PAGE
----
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2021 – A Healthcare Forecast

The biggest question on everyone’s mind right now is, “When will things get back to normal?”  The short answer is, maybe never.  I realize that doesn’t make anyone happy so let me explain a bit further and specifically in the area of health care and health care delivery.

 

If we use 2019 as our basis for the last time, things were “normal” and 2020 as our basis for a year that was certainly “abnormal,” we can make some predictions on what 2021 should look like.

 

The good news is 2021 will be much better than 2020.  The bad news is it won’t be as good as 2019.

 

The first half of 2021 will be consumed with getting control of the Virus and making sure that enough of the population gets vaccinated to create herd immunity.  This will allow our economy and medical practices to open back up and ease the burden that our hospitals and emergency rooms have been under.

 

The second half of 2021 will be focused on economic recovery.  We are still facing a massive problem with unemployment and some industries that have been crushed by this pandemic.  The economic recovery won’t happen overnight and will more than likely take years to get back to 2019 levels, if ever.

 

At some point in 2021 and beyond, we will have to deal with the massive debt that this pandemic produced. We will have to address strategies to avoid inflation and increases in interest rates that often follow periods of rapid debt increases.  With the current 1.9 Trillion-dollar stimulus package, our government will have spent over $5 Trillion in pandemic economic stimulus packages in less than a year.  To put that number into perspective, that is more money than the total gross domestic product for any country in the world other than China and the USA.  That’s right, our stimulus deficit spending is more than the entire annual economic output of Japan and twice as much as France’s economic output.  The big question is what lasting impact, if any, will this kind of deficit spending have on our recovery and our post-Covid economy.

 

So, what are my predictions for 2021 for physician practices and our health care delivery system?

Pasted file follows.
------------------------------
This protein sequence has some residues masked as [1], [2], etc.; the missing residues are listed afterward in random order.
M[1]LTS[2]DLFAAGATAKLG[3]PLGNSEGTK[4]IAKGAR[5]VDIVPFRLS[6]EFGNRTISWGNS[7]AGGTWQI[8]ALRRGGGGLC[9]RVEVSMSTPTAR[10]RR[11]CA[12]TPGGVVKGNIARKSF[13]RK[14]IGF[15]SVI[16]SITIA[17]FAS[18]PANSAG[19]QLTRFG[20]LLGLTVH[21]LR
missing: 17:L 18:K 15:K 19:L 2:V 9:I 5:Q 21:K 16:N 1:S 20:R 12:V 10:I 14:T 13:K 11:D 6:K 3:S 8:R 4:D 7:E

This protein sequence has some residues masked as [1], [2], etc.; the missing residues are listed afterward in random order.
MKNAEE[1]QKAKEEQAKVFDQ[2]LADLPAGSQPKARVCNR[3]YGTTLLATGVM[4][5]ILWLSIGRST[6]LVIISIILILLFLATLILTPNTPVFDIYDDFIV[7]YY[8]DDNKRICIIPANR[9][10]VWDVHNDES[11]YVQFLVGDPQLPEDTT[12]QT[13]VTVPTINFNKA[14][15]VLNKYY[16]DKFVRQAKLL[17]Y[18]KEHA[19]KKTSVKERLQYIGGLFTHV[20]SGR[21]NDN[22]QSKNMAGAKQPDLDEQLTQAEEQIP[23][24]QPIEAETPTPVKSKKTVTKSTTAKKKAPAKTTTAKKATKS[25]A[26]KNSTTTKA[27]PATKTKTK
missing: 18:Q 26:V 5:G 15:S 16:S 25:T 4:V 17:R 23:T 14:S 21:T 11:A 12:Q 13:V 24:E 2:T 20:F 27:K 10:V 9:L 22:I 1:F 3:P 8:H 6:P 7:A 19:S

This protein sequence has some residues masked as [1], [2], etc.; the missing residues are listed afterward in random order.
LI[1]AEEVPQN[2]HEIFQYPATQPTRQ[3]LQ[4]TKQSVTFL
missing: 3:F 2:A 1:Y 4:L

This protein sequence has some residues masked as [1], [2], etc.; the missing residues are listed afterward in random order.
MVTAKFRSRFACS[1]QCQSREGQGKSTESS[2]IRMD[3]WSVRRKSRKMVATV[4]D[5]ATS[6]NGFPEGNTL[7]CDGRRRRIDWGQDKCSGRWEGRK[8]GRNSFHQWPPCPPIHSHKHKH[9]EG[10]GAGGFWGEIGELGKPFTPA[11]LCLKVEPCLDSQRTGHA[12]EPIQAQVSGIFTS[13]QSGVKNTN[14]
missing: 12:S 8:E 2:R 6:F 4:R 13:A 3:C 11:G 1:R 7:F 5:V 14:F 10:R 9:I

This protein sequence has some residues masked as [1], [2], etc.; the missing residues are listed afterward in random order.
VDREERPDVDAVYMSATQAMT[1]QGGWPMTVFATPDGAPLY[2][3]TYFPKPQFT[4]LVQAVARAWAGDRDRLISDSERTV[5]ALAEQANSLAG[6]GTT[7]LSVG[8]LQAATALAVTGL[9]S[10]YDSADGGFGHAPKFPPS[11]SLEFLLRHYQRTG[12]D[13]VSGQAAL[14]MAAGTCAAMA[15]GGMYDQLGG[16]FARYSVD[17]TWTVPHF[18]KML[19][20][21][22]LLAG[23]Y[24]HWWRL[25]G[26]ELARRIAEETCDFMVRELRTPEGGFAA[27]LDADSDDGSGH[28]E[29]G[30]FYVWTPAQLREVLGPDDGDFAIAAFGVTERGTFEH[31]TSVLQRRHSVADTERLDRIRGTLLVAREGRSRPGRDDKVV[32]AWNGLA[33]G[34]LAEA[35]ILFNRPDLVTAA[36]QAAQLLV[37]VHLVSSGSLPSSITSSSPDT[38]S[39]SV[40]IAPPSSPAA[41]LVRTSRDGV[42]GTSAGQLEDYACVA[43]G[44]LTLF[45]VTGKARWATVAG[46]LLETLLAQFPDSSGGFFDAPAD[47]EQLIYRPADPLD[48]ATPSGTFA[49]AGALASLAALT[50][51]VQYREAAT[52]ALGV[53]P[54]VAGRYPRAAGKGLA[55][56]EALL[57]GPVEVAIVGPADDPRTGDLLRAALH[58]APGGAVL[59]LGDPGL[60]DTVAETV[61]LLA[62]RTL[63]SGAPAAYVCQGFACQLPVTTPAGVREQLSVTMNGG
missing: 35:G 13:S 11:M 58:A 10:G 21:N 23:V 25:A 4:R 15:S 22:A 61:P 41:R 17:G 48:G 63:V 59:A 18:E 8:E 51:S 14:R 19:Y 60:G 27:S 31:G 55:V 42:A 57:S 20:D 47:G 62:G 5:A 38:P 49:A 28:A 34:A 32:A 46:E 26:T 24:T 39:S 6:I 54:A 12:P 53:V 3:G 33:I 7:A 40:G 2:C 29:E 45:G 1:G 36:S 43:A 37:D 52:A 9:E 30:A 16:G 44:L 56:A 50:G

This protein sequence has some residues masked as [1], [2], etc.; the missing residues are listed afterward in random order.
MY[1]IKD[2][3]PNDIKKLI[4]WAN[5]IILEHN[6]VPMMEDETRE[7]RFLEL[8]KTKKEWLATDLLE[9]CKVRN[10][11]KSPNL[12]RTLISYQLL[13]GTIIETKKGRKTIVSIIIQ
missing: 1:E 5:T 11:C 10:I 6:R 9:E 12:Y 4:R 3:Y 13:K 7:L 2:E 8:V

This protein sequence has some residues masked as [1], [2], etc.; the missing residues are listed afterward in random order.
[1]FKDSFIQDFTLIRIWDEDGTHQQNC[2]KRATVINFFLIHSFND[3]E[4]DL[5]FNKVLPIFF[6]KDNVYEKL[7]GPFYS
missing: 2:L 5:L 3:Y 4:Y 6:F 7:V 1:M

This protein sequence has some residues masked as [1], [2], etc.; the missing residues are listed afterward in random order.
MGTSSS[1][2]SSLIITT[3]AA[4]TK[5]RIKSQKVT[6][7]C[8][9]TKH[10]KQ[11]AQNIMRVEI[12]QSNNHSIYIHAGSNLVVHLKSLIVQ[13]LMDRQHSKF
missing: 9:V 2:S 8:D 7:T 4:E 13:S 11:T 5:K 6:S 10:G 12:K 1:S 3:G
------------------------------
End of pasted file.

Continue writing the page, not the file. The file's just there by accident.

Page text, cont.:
Here are my top predictions for 2021.

 

  1. Your patient volumes will be better than 2020 but may not return to 2019 levels any time soon.  This is due to several factors.  Before this is all done, over 500,000 people will have died because of Covid-19.  Those individuals are overwhelmingly older (over 90% are over the age of 55) individuals with underlying chronic conditions.  This means they were high utilizers of health care services.  The pandemic has also had an impact on population growth in the US.  For the last ten years, the US population has increased by an average of 2.2 million per year.  In 2020 that number was down to 1.6 million.  In addition to this, we are still facing significant unemployment, and higher unemployment reduces health care volumes as some people put off or avoid seeking treatment due to financial reasons.  All in all, I would say that any practice that gets to 90% of its 2019 volumes is doing pretty good.  Practices that exceed that are doing very well.
  2. We will not see any significant health care reform in 2021 and probably not in 2022. With its razor-thin majority in the House and a 50/50 tie in the Senate, the new administration won’t have the bandwidth or political capital to tackle health care reform in any meaningful way.  Dealing with the pandemic, getting the economy and the schools open again, trying to raise the minimum wage, and pushing for tax increases to help stop the deficit bleeding is going to take up most of their dry powder.  Behind those things are still student loan forgiveness, climate change, immigration reform, and a whole laundry list of wants that include health care reform.  Those things are more than likely going to have to wait until after the mid-terms.
  3. Insurance companies will do a great job of trying to spin how much Covid hurt them and how they need further concessions from hospitals and physicians to make health care more affordable. This is all BS, by the way.  UnitedHealth Group, for example, produced earnings of $22.4 Billion in 2020.  That was up by over 13% from 2019, which was up by over 15% from 2018.  This is not a company that is hurting financially.
  4. At some point, when the government stops flooding the economy with money, we are going to see the real impact of the economic downturn caused by Covid-19. Practices should pay careful attention to your AR and specifically your patient bad debt.  It’s likely to rise substantially.
  5. Telehealth won’t go away. You simply can’t put that genie back in the bottle.  However, at some point in 2021, the payers will decide how they will pay for those services, and it won’t be at the same level as face-to-face visits.  I believe they will pay at some % of the face-to-face visit, similar to how they pay a mid-level provider visit at a physician visit discount.
  6. If the Democrats hold the majority in the House of Representatives and pick up any more seats in the Senate during the mid-terms, you will see a big push to expand the Affordable Care Act and create the Public Option in 2023 and 2024. This will create significant issues for health insurance companies and will most likely put downward pressure on physician reimbursement and compensation.

 

The bottom line is this.  We are not out of the woods yet.  We aren’t even close.  In the words of Winston Churchill, “This is not the end.  It is not even the beginning of the end.  But it is, perhaps, the end of the beginning.”